Just when it seemed that things could get no worse for workers and the poor, we are hit by the Quarterly Labour Force Survey from Statistics South Africa for the third quarter of 2017, which shows yet another rise in the rate of joblessness.
The figure that excludes those who have given up seeking work remains at 27.7%, the highest level since 2003 and 0.6% higher than in the same quarter in 2016.
But the more realistic, expanded figure, which includes those despairing job-seekers who wanted to work, but stopped looking for jobs, increased by 0.2% to 36.8% in the third quarter.
As a result 6.2 million South Africans are now without work – a 75 000 increase from the second quarter of 2017.
The survey showed a 92 000 growth in employment in the third quarter, but this number was offset by 33 000 extra job seekers during the period. Most of the new jobs were in the finance and other business sectors (68 000) and the community, social and personal services sectors (56 000).
For the South African Federation of Trade Unions however, the most worrying statistic of all in the survey is that 105 000 jobs were lost during the quarter in the key manufacturing, construction and agriculture sectors. Given that each employed worker support as many as ten dependents, this means around a million South Africans are now in even deeper poverty than before.
These are the sectors which ought to be creating wealth and driving the economy ahead, but are in fact contracting at an alarming rate and leading to a job-loss bloodbath.
This is a catastrophe not only for all those workers in, or dependent on, these sectors, but for public service workers as well. Their jobs will also soon be in danger if the contraction in the industrial economy continues at this pace, because tax revenues will fall even further than the massive R50.8-billion drop in tax collection already announced in the MTBPS by Finance Minister Malusi Gigaba This is likely to mean zero salary increases for government employees and the non-filling of vacancies.
Indirectly this continuous increase in unemployment is also having its effect on the employed workers. Employers are quick to take advantage of the rising number of workers desperate for a job at any price and this is reflected in the BankservAfrica Disposable Salary Index, which confirmed that real disposable take-home pay shrank for the first time in seven months on a year-on-year basis due to higher inflation in September 2017. It showed that disposable salaries declined by 1.3%.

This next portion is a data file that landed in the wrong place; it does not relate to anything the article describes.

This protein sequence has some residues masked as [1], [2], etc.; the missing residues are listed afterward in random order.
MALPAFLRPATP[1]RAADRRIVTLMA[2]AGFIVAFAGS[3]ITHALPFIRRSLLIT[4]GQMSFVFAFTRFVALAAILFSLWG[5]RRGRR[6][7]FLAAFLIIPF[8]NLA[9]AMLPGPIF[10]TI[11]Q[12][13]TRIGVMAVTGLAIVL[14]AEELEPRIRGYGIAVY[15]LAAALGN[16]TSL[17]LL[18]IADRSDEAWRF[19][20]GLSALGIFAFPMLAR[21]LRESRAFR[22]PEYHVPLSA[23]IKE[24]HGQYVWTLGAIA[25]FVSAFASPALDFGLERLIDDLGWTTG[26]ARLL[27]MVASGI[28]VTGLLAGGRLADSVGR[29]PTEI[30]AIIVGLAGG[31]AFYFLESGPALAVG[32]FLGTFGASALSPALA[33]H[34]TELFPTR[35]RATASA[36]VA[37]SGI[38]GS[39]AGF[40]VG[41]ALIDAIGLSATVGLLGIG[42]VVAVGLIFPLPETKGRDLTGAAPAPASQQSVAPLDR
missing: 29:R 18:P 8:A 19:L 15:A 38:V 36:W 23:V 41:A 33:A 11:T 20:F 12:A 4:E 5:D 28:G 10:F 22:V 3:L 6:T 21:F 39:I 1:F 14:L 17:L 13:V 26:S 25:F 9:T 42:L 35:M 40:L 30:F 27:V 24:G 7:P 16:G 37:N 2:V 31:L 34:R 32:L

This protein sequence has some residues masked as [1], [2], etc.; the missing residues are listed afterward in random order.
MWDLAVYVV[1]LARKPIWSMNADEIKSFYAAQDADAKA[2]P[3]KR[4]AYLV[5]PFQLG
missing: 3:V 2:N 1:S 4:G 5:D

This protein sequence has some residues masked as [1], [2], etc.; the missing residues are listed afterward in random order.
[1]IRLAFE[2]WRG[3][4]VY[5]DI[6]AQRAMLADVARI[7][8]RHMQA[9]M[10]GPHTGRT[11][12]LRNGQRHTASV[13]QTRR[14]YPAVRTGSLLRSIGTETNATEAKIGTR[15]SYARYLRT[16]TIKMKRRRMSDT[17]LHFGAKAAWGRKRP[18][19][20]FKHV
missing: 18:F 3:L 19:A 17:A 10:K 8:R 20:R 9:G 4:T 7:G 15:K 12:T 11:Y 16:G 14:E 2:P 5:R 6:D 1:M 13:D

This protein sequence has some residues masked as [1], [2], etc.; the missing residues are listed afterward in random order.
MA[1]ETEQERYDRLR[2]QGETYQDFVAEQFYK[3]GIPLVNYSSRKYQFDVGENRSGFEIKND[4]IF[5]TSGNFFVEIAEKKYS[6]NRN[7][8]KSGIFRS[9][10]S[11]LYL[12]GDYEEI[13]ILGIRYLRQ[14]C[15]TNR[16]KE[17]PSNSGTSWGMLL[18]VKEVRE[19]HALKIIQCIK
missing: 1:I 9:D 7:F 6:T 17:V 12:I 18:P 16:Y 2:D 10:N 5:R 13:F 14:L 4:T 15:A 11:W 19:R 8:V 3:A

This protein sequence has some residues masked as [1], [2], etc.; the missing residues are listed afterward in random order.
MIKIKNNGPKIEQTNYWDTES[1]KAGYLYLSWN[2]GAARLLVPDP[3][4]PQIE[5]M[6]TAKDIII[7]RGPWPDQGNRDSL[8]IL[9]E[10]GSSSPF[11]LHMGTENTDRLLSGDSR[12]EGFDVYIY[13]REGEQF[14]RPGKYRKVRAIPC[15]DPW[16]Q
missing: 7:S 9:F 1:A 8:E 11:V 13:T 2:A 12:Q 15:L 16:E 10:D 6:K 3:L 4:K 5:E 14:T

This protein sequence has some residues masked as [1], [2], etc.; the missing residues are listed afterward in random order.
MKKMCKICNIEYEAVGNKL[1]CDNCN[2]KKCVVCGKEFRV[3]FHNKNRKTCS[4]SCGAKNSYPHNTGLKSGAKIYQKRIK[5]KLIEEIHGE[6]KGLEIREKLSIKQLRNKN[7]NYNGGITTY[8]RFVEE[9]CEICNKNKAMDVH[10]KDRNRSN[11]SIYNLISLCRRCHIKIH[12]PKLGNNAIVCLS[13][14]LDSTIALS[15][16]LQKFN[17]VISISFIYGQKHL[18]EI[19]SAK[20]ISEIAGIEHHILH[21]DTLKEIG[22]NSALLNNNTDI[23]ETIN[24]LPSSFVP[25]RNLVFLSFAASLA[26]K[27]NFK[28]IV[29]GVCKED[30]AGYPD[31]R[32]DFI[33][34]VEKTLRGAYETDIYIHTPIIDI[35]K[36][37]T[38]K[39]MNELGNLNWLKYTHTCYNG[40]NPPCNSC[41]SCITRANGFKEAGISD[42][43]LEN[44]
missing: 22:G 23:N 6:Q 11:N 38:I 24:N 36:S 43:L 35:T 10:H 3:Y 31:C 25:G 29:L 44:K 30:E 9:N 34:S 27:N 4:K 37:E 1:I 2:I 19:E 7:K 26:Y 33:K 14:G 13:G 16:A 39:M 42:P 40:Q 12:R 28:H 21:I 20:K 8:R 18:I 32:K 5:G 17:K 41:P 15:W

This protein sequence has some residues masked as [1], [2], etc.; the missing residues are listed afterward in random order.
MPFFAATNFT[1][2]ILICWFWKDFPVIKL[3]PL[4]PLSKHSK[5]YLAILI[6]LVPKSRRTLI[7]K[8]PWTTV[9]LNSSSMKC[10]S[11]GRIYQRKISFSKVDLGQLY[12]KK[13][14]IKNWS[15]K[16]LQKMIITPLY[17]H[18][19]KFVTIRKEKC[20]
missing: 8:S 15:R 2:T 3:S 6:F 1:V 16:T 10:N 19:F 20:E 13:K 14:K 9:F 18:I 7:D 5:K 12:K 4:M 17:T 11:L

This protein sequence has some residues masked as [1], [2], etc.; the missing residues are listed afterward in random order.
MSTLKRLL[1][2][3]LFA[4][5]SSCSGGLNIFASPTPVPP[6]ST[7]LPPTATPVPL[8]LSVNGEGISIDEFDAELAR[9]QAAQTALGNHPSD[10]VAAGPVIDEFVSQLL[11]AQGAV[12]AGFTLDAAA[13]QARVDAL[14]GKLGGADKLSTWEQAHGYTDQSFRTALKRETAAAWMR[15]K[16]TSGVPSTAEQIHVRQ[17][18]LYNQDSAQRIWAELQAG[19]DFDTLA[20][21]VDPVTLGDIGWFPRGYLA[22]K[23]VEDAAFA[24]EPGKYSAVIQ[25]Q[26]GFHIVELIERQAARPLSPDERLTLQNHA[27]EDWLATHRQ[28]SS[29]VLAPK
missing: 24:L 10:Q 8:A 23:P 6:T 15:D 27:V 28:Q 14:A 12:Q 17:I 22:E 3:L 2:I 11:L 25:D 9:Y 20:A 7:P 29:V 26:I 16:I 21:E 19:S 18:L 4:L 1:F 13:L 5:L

23 years of pursuing neoliberal, pro-big business policies like GEAR and the National Development Plan and trying desperately to stop the credit rating agencies from down-grading the South African economy by pandering to their demands for austerity, have led to the catastrophe we face today.
And those ANC leaders who talk demagogically about ‘radical economic transformation’ are just as guilty as those who have themselves become billionaire capitalists. They have pursued identical non-radical and anti-transformative, neoliberal policies and, even worse have been implicated in the despicable looting of the economy through corruption, tender manipulation and fraud, all of which have made our economic crisis even worse.
That is why SAFTU has resolved to mobilise its members in the coming months, starting in November. We shall be hitting the streets to protest at the theft of the country’s wealth by both white monopoly capitalists and corrupt politicians and to demand genuine radical economic transformation in the interests of workers and the poor.
This transformation has to start with the realisation of the Freedom Charter’s call that the country’s wealth must belong to the people of South Africa, and the nationalization of key monopoly industries, the mines and the banks under democratic workers’ and community control.